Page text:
5 podcasts I've started in quarantine

I’ve been a fan of podcasts for years, but my listening time has increased since the COVID-19 crisis began. These ones help keep quarantine from becoming a bore-intine.

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Being stuck at home has only amplified my internal monologue, and listening to other people’s conversations helps me take a break from my own thoughts. Podcasts are also a great way to carve out space for yourself when you’re hunkering down with lots of other people. Here are five that I’ve been enjoying.

 

Who? Weekly

Described by its hosts as the show that tells you, “everything you need to know about the celebrities you don't,” this podcast covers D-list celebrity gossip with a comical twist. Does it improve my intellectual capacity? No. But gossip has always been a guilty pleasure of mine, and poking fun at wealthy celebrities is deeply satisfying. Tabloid coverage has reached absurdism now that there’s nothing to actually cover, and it’s easy to laugh along with hosts Bobby Finger and Lindsey Weber, who are snarky but not mean-spirited.

 

The Magnus Archives

In the month since I started this horror fiction podcast, almost everyone in my life has heard me talk about it. The show is set up as statements recorded by the archivist of the fictional Magnus Institute, which collects accounts of unexplainable occurrences. The first season is comprised of mainly stand-alone episodes, with the real plot kicking in at the finale. And oh boy, does the plot get real. I’m a total scaredy-cat, but the audio format means that I can be spooked without being completely terrified. This podcast is an opportunity to forget your own fears by throwing yourself into those of the characters. Plus, the final season is currently airing, so now is a great time to start listening!

 

Sawbones

Technically this show isn't new for me, but my interest in it has been renewed thanks to COVID-19. Sawbones is a medical history podcast hosted by a West Virginian doctor and her husband. While that description makes the show sound dry, it’s actually super fascinating to learn all of the crazy ways we used to treat sick people throughout history. Since the pandemic began, the show has covered topics like Dr. Anthony Fauci, Hydroxychloroquine, and origins of washing our hands. Dr. McElroy is a reassuring presence, and she and her husband bring a dose of much-needed levity. I appreciate this show because it allows me to learn about coronavirus from a trustworthy source without exposing myself to all the tragic stories in the news.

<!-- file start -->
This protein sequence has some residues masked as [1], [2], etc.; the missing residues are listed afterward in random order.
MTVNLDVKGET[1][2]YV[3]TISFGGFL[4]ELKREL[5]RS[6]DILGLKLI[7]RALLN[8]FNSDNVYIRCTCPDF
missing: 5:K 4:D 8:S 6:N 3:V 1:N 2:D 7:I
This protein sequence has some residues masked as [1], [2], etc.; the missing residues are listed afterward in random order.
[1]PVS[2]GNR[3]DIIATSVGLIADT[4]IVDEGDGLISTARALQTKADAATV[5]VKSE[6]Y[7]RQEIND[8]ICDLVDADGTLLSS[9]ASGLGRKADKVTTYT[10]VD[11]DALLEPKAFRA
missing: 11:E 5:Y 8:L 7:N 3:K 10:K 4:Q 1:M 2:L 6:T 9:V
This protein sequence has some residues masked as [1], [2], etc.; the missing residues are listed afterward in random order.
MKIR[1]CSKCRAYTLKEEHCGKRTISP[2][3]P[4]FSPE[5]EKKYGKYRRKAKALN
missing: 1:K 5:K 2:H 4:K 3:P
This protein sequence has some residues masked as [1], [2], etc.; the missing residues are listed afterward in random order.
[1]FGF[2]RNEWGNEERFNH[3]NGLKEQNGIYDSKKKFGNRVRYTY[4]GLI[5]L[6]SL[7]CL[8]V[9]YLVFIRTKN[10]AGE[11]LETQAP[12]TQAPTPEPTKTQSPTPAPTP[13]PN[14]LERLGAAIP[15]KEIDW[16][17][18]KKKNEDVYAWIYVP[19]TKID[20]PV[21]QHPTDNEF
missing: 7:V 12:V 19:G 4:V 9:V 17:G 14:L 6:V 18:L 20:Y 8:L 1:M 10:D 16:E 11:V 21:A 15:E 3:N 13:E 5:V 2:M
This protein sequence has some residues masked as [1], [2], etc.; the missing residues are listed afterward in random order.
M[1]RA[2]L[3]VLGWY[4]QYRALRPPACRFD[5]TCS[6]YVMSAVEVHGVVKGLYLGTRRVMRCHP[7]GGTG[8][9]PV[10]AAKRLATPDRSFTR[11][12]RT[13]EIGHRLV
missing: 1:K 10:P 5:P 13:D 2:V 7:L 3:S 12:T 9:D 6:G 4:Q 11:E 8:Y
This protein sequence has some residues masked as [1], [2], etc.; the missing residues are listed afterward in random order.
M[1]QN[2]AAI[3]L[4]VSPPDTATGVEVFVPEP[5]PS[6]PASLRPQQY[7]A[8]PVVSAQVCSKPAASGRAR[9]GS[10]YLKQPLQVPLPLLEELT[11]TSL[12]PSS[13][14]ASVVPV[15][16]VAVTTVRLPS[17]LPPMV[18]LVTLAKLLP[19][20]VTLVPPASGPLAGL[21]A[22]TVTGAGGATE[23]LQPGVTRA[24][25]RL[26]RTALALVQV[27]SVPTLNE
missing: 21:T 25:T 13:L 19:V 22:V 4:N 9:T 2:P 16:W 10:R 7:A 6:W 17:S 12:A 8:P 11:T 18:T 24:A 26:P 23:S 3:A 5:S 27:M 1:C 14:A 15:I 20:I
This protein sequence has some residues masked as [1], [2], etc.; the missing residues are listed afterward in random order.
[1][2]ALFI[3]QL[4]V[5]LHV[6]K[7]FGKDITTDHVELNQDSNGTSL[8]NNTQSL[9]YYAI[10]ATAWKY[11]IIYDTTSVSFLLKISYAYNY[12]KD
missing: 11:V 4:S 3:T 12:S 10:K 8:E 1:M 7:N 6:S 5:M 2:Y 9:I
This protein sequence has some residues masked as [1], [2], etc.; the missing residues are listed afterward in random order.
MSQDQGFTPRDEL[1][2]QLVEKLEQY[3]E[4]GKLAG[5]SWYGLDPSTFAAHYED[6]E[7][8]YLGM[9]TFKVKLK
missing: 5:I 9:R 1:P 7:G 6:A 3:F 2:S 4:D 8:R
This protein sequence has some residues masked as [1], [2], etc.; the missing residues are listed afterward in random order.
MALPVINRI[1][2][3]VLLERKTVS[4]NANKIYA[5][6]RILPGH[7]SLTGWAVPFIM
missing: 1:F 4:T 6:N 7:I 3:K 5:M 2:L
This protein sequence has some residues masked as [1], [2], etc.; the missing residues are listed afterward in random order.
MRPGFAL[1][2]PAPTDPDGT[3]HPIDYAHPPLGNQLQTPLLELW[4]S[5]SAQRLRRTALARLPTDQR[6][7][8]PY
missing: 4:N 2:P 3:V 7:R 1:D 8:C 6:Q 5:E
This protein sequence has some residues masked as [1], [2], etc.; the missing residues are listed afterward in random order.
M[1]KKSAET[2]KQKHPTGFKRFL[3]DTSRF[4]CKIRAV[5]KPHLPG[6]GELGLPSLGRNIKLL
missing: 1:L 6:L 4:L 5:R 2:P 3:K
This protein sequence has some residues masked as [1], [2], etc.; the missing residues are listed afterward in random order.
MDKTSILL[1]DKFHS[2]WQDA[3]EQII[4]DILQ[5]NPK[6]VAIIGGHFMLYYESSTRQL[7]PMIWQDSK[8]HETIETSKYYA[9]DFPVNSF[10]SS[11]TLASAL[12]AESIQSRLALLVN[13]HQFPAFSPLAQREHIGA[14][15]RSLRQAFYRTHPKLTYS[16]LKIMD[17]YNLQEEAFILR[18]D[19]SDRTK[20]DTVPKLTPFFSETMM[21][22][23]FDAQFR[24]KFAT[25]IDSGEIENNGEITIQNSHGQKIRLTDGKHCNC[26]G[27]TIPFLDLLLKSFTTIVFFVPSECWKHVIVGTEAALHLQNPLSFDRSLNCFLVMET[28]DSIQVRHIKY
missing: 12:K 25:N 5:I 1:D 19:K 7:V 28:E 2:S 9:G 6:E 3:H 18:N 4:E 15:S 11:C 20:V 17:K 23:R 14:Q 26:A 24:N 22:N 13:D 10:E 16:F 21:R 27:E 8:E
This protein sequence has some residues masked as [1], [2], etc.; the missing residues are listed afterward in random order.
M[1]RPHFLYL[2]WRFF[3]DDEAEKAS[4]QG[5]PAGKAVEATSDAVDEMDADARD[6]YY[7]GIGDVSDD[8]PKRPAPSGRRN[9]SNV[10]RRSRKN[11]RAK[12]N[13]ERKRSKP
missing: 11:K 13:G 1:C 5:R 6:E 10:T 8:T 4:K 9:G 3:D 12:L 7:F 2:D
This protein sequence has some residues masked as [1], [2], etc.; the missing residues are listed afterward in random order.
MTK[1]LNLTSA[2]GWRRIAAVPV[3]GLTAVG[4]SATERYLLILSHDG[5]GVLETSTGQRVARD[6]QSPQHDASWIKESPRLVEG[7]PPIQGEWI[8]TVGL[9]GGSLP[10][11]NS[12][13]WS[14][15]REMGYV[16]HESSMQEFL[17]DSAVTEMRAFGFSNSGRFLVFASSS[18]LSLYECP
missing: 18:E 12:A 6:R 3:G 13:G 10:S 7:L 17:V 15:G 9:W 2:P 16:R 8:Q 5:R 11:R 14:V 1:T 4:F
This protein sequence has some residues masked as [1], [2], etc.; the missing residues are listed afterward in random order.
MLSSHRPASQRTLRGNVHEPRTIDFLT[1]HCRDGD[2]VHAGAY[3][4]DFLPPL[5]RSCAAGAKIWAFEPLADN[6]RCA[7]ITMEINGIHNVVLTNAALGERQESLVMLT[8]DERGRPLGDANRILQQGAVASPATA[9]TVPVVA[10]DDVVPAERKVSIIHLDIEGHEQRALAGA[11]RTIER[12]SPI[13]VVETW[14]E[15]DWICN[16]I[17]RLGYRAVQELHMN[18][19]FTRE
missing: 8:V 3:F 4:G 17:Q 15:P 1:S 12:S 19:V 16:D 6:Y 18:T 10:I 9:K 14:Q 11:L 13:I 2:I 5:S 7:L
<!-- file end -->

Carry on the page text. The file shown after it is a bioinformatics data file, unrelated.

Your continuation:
Unlocking Us with Brené Brown

This podcast is great if you like your self-improvement with a side of social science. Dr. Brown is a well-known research professor of social work who has written New York Times best-sellers and even filmed a lecture for Netflix. Now she has expanded her repertoire to podcasting, where she uses fascinating interviews and her own insights to explore the human condition. Dr. Brown’s main research area is shame, which a lot of us are probably feeling right now. I find this podcast is good for helping me check in on my mental health and thinking patterns in a productive way.

 

Start With This

If you’re looking to increase your creative output but can’t seem to get your head straight, this is the podcast for you. Each half-hour episode discusses a different part of the creative process, then gives you two prompts: one thing to consume, and one thing to create. The two hosts are super-nice guys who have a lot of experience in different artistic mediums. They’ve put out episodes of their fiction podcast “Welcome to Night Vale” for eight years, written three novels, and produced live shows all over the world, so hearing their perspective on art and creation is really motivating!